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Drop in foreign demand hits industrial orders

Industrial orders in Germany fell more sharply than expected in April, hit hard by a drop in foreign orders, new data showed on Tuesday.

Drop in foreign demand hits industrial orders
Photo: DPA

The economy ministry said in a statement that industrial orders fell by 1.9 percent in April from March, partially wiping out the 3.2-percent increase seen the previous month.

Analysts polled by Dow Jones had been expecting a more modest decline of around 1.0 percent.

The number of big-ticket orders in April was “below average,” the ministry said.

Furthermore, the decline in the overall figure was largely due to a 3.6-percent decline in foreign orders, while domestic orders edged up by 0.4 percent.

By sector, orders for capital goods were down by 3.3 percent month-on-month in April and consumer goods orders dropped by 5.0 percent, while orders of semi-manufactured goods rose by 0.9 percent, the data showed.

AFP/hc

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EXPORTS

‘Trade has collapsed’: Germany sees business with UK slump after Brexit

Germany's exports ticked up in January on robust trade with China, but trade with another key trade partner, Great Britain, plummeted after the Britain left the EU.

'Trade has collapsed': Germany sees business with UK slump after Brexit
Southampton harbour. Photo:Andrew Matthews/DPA

The Brexit fallout has continued to hurt commerce with the United Kingdom, with federal statistics office Destatis recording a 29 percent plunge in German exports across the Channel.

Meanwhile, demand for UK goods in Germany collapsed by more than 56 percent, official data showed Tuesday.

Cross-Channel exporters have had to adapt to new customs requirements from January 1, following Britain’s 2016 decision to leave the European Union.

Firms on both sides have since complained of increased bureaucracy and shipment delays as they grapple with the new rules.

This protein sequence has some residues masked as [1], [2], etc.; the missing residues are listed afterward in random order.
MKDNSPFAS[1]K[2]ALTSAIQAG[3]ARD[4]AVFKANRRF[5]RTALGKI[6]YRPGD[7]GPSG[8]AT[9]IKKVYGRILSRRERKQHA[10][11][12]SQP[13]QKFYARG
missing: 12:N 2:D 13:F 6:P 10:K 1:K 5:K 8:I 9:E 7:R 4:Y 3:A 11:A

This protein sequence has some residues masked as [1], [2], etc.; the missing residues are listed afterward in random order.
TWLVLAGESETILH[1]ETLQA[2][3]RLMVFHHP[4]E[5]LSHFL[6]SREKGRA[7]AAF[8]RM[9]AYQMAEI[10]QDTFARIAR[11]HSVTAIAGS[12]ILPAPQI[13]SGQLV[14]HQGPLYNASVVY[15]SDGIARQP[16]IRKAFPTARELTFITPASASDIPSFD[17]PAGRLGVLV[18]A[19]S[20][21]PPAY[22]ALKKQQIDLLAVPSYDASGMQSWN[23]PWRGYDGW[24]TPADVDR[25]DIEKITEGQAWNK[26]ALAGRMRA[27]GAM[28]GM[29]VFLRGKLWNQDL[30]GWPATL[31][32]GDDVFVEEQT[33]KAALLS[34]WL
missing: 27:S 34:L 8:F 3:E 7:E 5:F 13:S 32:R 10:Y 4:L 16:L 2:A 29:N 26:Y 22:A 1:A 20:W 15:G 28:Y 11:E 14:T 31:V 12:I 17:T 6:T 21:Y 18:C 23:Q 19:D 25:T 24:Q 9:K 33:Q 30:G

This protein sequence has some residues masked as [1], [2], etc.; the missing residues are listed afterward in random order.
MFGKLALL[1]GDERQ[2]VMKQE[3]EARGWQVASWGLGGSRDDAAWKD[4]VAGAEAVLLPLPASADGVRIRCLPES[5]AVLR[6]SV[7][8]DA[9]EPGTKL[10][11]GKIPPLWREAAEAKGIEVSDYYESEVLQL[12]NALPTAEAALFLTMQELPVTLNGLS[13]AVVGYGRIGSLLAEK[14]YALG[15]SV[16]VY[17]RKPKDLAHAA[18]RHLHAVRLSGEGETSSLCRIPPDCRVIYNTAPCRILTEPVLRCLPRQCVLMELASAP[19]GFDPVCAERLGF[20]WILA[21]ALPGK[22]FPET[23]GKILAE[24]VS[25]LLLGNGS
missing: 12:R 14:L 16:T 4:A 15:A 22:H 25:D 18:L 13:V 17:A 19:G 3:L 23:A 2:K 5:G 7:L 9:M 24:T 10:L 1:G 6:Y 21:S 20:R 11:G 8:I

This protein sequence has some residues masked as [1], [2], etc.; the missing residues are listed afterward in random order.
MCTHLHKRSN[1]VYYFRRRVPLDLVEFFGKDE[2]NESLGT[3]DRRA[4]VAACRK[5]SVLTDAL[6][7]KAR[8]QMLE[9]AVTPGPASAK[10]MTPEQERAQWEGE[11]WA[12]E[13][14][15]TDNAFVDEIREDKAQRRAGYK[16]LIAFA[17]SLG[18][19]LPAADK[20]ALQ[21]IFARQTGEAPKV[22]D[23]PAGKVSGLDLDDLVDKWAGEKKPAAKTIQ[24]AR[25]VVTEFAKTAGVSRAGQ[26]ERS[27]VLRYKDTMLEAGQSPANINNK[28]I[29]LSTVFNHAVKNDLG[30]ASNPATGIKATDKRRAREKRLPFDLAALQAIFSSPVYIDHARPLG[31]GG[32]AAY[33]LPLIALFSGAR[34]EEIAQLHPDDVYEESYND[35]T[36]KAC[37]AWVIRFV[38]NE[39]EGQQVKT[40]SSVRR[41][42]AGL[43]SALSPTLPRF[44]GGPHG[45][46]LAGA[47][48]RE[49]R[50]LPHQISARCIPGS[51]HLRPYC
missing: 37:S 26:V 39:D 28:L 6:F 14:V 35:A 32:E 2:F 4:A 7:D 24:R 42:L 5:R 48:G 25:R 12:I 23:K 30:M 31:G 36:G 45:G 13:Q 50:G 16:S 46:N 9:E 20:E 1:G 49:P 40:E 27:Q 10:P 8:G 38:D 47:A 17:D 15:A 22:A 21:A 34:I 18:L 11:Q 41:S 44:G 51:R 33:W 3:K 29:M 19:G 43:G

BREXIT: What changes in Germany from January 2021?

“Foreign trade with Britain has collapsed,” said LBBW bank economist Jens-Oliver Niklasch.

Overall, German exports rose 1.4 percent month-on-month in seasonally adjusted figures, Destatis said.

But imports sank as coronavirus shutdowns sapped consumer demand in Europe’s top economy.

Imports slumped 4.7 percent, widening Germany’s closely-watched trade surplus to 22.2 billion euros.

Compared with a year ago, before the pandemic ravaged the global economy, exports fell 8.0 percent in January and imports almost 10 percent.

“Consumer demand fell sharply in January due to a lack of opportunities” as the government kept non-essential shops, leisure and cultural centres closed to rein in the coronavirus,  Niklasch.

But demand for “made in Germany” goods was powered by vital trade partner China, which has recovered faster from the virus shock.

Exports to European Union countries plunged six percent year-on-year, while demand for EU goods within Germany was down by almost the same.

Combined with Germany’s struggles to bring down Covid-19 infections despite months of shutdowns, “the January reading is not an indication of renewed German export strength, but rather an alarm bell for the first quarter.”

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